Jordan Neely’s story and death swept through the city. At our May 7 show, after a week of still no murder charge and silence from our cop-mayor, we brought to the Joe’s Pub stage a bright red drum major’s coat, hung up on a light tree. This is the classic Michael Jackson costume that Jordan wore in his widely seen photographs, maybe with fewer gold braids.
At the end of our show, our director Savitri D invited the audience to come with us to the Broadway Lafayette station. We walked there, climate activists, arm in arm, chanting “Justice for Jordan.” Most of the audience came with us. We marched to the F Train platform where he died, following his red coat, which Savitri raised high on a long stick. Passersby joined us in our singing vigil.
There was something about that heaving rhythmic singing on that afternoon in the echoey tunnel… I don’t remember anything like it from years of shouting protests about extinction and climate change. The force of it, the anger, implacable refusal to let this continue, and then sadness, too, that this kind of violence spreading across the country, from children knocking on the wrong door to the insurrection of Jan. 6… This new kind of violence, can it be confronted with the sounds our bodies make? Can it be sung away?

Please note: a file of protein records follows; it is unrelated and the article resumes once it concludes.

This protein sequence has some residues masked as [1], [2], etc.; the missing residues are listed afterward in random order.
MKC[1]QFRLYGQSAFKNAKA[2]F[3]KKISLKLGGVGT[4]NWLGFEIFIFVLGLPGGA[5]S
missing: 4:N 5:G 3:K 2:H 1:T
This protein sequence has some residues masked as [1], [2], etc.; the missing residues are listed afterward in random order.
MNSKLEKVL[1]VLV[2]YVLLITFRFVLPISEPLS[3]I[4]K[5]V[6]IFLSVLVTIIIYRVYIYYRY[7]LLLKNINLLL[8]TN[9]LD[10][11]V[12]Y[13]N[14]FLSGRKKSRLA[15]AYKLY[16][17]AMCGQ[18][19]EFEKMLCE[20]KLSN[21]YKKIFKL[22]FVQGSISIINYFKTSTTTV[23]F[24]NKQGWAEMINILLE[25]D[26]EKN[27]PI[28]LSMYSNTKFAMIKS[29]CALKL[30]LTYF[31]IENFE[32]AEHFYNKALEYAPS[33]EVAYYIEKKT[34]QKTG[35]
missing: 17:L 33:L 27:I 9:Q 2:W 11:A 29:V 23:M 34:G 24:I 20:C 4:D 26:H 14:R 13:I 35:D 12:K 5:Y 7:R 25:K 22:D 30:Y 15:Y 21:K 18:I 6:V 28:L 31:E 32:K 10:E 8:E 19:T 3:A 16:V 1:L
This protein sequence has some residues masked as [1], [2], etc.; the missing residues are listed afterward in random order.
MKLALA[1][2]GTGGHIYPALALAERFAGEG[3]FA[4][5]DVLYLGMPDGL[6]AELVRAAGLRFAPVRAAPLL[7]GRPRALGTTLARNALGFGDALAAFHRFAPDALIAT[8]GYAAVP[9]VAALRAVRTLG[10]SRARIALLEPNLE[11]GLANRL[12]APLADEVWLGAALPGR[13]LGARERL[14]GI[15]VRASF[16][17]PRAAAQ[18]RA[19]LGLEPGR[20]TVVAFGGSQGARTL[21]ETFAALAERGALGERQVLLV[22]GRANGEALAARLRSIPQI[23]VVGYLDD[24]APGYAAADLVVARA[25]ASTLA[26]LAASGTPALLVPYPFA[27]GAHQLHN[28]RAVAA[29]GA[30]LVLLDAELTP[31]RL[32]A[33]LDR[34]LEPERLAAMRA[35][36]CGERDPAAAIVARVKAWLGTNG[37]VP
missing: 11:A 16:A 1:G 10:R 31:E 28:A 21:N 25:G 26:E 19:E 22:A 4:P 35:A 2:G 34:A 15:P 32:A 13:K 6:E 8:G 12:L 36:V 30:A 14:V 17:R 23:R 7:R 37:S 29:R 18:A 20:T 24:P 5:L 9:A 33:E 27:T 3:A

In the United States, racist violence is never far from anyone, no matter what your issue might be. But progressive people do tend to choose an issue, and we can use it to narrow our lenses, as a defense against being overwhelmed by an overwhelming world. A person devoted to the cause of cruelty to animals might spend years opposing a Smithfield meat plant. Or it might be a Disney sweatshop in sub-Saharan Africa. Or palm plantations. Or redlining bank loans in the city.